Anyone fortunate enough to have seen Heather Rendall give her talk on Owain Glyndwr in December will know how knowledgeable and enthusiastic she is about our local history. She has been carrying out a lot of research work relating to Abberley, and in particular has been deciphering a court roll dating back to 1483. She has kindly written this blog for us:
Abberley Court Roll 8th October 1483
On the 8th October 2014, exactly 531 years after it was written down in the first year of the reign of Richard 3rd, a court roll, detailing the comings and goings of the parish of Abberley, was photographed at The Hive in Worcester, so that it could be studied digitally on the computer screen and then transcribed for the Abberley Group. The clerk, whose quill covered the parchment all that time ago, could never have imagined in his wildest dreams just what use his record would be put to by future generations!
Written in medieval Latin – and abbreviated Latin into the bargain – it needs the skill of an expert palaeographer to read and translate the text. Here is an example from the first line of the Abbotsley (Abberley) paragraph (see above – starting by the 7 ):
“Villat ibm ps de chimag ibm vs6d et qd Humfrid Salewey q det sect fac defalt io ipe in mia”
Which is medieval TextSpeak for :-
“ Villata ibidem presentat de chiminagium ibidem 5/6 et quod Humfridus Salewey qui debit sectam facit defaltam ideo ipse in misericordia”
You can see just how much time and space was saved by the abbreviations – parchment was expensive; to save a few inches per record was worthwhile!
And the meaning? “The village presents a road toll of 5/6 and that Humphrey Salewey who owes suit, has defaulted and so is at mercy .”
Which roughly means that the Lord of the Manor i.e. the then Earl of Warwick, has been paid 5/6 by the villagers for the use of his roads! And that Humphrey Salwey – a surname associated with Stanford – who ought to appear at the Court to offer ‘suit’ i.e. homage to the Lord of the Manor, has not appeared and so is liable to be fined if he continues not to appear.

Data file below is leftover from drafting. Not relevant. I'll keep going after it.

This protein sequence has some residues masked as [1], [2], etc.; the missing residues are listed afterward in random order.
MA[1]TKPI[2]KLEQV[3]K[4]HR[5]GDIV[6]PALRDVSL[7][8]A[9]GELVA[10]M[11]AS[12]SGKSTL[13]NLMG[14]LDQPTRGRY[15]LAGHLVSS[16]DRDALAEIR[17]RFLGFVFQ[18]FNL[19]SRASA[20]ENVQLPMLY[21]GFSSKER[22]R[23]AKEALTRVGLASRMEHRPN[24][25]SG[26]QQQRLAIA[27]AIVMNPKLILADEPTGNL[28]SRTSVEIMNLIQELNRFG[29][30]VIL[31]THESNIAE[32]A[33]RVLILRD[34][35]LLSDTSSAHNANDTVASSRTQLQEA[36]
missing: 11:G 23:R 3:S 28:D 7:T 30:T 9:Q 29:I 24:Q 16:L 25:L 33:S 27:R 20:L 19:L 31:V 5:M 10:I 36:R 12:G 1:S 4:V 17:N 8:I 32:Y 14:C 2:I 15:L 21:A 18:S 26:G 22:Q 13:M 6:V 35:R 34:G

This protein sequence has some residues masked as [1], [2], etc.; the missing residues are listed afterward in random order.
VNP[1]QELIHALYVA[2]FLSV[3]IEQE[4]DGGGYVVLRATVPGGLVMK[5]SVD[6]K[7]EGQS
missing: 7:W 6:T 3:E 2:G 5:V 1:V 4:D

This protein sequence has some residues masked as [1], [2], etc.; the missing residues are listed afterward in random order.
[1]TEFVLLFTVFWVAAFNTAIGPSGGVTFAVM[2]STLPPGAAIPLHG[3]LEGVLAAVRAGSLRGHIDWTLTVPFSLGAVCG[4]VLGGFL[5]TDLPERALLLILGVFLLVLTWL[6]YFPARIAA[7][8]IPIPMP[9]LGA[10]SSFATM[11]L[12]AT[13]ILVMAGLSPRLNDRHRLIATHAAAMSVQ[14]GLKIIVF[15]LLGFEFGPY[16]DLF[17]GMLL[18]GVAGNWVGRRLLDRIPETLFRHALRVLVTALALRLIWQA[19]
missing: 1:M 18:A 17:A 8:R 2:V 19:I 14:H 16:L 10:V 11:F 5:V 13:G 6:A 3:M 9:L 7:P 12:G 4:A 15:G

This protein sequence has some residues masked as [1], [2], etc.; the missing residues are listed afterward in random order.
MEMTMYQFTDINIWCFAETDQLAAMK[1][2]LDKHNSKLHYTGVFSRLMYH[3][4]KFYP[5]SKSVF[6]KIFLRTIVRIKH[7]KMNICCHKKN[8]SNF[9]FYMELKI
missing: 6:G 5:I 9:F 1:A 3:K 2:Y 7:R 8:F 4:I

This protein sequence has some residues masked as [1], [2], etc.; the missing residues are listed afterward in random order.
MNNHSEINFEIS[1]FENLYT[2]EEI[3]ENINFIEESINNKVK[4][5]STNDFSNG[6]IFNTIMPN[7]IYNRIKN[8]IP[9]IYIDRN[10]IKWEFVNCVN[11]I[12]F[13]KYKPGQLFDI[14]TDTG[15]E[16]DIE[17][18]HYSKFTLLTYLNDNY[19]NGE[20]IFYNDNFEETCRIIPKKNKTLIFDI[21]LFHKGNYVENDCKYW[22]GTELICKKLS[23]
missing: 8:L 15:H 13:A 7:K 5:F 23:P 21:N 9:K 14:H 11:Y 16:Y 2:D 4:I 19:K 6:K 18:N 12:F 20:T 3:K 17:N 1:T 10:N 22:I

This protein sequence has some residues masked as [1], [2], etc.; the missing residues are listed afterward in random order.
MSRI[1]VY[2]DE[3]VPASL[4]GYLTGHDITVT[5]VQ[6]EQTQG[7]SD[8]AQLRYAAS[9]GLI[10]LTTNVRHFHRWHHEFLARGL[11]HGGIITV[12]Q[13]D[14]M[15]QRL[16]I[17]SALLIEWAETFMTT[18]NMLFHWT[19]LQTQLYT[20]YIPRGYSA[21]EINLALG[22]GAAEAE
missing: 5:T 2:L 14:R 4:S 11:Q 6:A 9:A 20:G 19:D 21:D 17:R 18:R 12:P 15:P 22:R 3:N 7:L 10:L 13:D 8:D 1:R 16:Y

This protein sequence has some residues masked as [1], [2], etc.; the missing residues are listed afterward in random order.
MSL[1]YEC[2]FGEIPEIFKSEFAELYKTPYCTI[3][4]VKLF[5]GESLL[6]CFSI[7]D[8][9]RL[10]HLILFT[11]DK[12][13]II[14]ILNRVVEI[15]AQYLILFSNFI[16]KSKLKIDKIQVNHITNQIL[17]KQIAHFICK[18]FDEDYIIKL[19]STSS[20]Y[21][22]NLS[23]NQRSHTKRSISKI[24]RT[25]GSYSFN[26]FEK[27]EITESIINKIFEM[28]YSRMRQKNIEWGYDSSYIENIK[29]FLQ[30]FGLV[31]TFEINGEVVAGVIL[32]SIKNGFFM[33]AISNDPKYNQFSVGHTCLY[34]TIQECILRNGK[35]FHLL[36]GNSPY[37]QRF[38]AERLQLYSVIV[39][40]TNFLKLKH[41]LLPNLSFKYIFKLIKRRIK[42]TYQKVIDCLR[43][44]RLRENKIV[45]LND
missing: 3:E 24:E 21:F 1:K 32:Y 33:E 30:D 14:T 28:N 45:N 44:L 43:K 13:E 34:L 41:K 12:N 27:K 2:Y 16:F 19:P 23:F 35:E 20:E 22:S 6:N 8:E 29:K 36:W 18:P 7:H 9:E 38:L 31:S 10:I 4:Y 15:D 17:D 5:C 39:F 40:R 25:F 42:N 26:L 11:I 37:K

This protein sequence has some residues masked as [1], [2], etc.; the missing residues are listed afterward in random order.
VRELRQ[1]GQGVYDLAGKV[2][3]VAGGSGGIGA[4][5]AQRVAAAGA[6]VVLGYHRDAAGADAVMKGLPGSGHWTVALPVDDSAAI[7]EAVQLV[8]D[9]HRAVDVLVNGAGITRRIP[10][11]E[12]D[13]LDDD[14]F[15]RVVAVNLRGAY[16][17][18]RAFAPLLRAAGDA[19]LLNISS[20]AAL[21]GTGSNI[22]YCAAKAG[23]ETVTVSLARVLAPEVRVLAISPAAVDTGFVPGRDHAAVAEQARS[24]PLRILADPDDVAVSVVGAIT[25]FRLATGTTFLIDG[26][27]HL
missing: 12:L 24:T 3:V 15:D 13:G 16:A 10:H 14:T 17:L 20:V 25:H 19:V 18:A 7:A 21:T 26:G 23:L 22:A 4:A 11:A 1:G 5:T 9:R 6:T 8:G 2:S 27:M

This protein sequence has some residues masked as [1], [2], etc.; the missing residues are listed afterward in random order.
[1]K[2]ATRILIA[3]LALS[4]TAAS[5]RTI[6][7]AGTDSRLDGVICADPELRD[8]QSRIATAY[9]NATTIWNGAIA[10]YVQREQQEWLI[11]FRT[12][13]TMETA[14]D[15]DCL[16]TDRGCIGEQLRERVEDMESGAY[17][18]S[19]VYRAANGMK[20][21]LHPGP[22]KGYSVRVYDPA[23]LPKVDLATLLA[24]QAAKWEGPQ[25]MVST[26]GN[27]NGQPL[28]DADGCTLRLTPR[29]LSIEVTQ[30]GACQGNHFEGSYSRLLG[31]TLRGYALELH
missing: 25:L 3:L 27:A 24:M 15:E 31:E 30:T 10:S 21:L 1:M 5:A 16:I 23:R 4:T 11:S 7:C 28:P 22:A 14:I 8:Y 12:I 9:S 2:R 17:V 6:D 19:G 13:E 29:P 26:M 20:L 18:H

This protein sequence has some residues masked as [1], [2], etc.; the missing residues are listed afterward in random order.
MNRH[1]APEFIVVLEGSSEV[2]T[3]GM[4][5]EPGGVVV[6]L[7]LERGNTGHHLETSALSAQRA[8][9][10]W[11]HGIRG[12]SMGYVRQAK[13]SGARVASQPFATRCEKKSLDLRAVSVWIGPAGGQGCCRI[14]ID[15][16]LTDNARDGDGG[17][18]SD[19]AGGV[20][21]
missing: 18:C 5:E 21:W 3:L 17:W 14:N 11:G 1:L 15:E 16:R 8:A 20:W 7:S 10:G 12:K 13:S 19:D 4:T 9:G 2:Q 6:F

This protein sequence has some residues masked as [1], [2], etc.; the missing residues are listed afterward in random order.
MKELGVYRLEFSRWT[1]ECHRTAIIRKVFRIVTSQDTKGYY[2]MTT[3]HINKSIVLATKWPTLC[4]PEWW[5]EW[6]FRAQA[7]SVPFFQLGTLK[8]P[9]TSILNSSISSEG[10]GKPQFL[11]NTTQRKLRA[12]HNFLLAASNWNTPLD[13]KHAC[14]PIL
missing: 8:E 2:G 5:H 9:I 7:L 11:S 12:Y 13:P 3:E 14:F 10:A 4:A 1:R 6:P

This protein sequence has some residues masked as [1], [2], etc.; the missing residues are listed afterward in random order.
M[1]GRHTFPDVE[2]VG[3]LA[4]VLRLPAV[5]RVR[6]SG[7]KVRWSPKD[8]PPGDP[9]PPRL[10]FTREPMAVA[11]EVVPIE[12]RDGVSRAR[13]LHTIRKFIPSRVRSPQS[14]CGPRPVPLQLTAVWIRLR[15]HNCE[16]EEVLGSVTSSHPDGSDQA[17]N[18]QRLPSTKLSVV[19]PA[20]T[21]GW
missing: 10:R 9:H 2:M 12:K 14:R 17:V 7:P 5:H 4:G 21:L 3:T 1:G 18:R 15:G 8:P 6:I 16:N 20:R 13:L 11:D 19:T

The rest of the transcript is available to be read here. It is full of names of lanes which are to be mended/repaired and the people who should carry out the work. It details the reversion of tenancies to sons following the future decease (or departure) of parents. It records the death of tenants and the subsequent re-alloting of the messuage (dwelling) and its land.
It is hoped that people who know Abberley well, will recognise names of people, places and roads/lanes and let us know any connections they might suspect. The most obvious is clearly Crundale, nowadays Crundle End. According to the Oxford Dictionary of Place Names, Crundale originally indicated a hollow or a chalk pit. Chalk is not exactly known around here – perhaps a stone quarry was meant?
Please do read the transcript even though its English might not mean much, its names might. If they do – place names are frequently downgraded to field names – please contact a member of the Medieval Abberley Revealed team or use the contact us link on this website. Every suggestion is valuable.
With thanks to Kevin Down, palaeographer and Heather Rendall, transcriber.